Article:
^ Taskin V.S. "Materials on history of Dunhu group nomadic tribes", Moscow, 1984, p. 305,306, (Таскин В.С. "Mатериалы по истории древних кочевых народов группы Дунху") (in Russian) ^ Book of Han, Vol. 94-I, 匈奴謂天為「撐犁」,謂子為「孤塗」,單于者,廣大之貌也, ^ Hirth F. Sinologische Beitrage zur Geschichte der Turk-Volker. Die Ahnentafel Attila's nach Johannes von Thurocz. Bull. Imp. Acad, series V, vol. XIII, 1900, No 2, pp. 221–261. ^ Bichurin N.Ya., "Collection of information on peoples in Central Asia in ancient times", 1851, vol. 1, p. 46 ^ Bichurin N.Ya., "Collection of information on peoples in Central Asia in ancient times", 1851, vol. 1, p. 59 ^ Bichurin N.Ya., "Collection of information on peoples in Central Asia in ancient times", 1851, vol. 1, p. 86 ^ Bichurin N.Ya., "Collection of information on peoples in Central Asia in ancient times", 1851, vol. 1, p. 86 ^ Bichurin N.Ya., "Collection of information on peoples in Central Asia in ancient times", 1851, vol. 1, p. 107 ^ Bichurin N.Ya., "Collection of information on peoples in Central Asia in ancient times", 1851, vol. 1, p. 86 ^ Bichurin N.Ya., "Collection of information on peoples in Central Asia in ancient times", 1851, vol. 1, p. 86 ^ Bichurin N.Ya., "Collection of information on peoples in Central Asia in ancient times", 1851, vol. 1, p. 87 ^ Bichurin N.Ya., "Collection of information on peoples in Central Asia in ancient times", 1851, vol. 1, p. 87 ^ Bichurin N.Ya., "Collection of information on peoples in Central Asia in ancient times", 1851, vol. 1, p. 87 ^ R. de Crespigny, "Northern Frontier: the policies and strategy of the Later Han empire", Australian National University Faculty of Asian Studies Monographs, New Series No.4, Canberra 1984, "Archived copy". Archived from the original on 2011-01-01. Retrieved 2010-12-17.  ^ Bichurin N.Ya., "Collection of information on peoples in Central Asia in ancient times", vol. 1, Sankt Petersburg, 1851, p. 105–107 ^ Bichurin N.Ya., "Collection of information on peoples in Central Asia in ancient times", 1851, vol. 1, pp. 108–109 ^ R. de Crespigny, "Northern Frontier: the policies and strategy of the Later Han empire", 1984 ^ R. de Crespigny, "Northern Frontier: the policies and strategy of the Later Han empire", 1984 ^ R. de Crespigny, "Northern Frontier: the policies and strategy of the Later Han empire", 1984 ^ R. de Crespigny, "Northern Frontier: the policies and strategy of the Later Han empire", 1984 ^ Bichurin N.Ya., "Collection of information on peoples in Central Asia in ancient times", 1851, vol. 1, pp. 130–134 ^ R. de Crespigny, "Northern Frontier: the policies and strategy of the Later Han empire", 1984 ^ R. de Crespigny, "Northern Frontier: the policies and strategy of the Later Han empire", 1984 ^ R. de Crespigny, "Northern Frontier: the policies and strategy of the Later Han empire", 1984 ^ R. de Crespigny, "Northern Frontier: the policies and strategy of the Later Han empire", 1984 ^ Bichurin N.Ya., "Collection of information on peoples in Central Asia in ancient times", 1851, vol. 1, pp. 144 ^ R. de Crespigny, "Northern Frontier: the policies and strategy of the Later Han empire", 1984 ^ Bichurin N.Ya., "Collection of information on peoples in Central Asia in ancient times", 1851, vol. 1, pp. 145 ^ R. de Crespigny, Northern Frontier: the policies and strategy of the Later Han empire, 1984 ^ Bichurin N.Ya., Collection of information on peoples in Central Asia in ancient times, 1851, vol. 1, pp. 145 (True name unknown; the Chinese moniker has negative connotation; confirmed by Chinese Court as Chanyu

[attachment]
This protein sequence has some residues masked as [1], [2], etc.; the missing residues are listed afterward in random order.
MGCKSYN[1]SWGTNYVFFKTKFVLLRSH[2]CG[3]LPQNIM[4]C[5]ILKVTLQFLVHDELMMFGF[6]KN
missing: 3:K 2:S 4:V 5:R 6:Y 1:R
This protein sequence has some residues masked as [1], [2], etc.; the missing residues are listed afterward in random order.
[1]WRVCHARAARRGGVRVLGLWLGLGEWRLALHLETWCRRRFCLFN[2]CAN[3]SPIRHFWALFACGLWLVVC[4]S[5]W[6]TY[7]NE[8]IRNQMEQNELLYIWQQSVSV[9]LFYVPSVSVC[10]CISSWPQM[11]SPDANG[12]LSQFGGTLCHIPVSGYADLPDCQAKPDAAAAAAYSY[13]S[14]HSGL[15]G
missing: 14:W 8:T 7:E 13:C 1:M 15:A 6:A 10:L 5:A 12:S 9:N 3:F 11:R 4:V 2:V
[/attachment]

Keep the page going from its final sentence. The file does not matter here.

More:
Chanyu
in 172 AD) ^ Bichurin N.Ya., Collection of information on peoples in Central Asia in ancient times, 1851, vol. 1, pp. 145 ^ R. de Crespigny, Northern Frontier: the policies and strategy of the Later Han empire, 1984 ^ R. de Crespigny, Northern Frontier: the policies and strategy of the Later Han empire, 1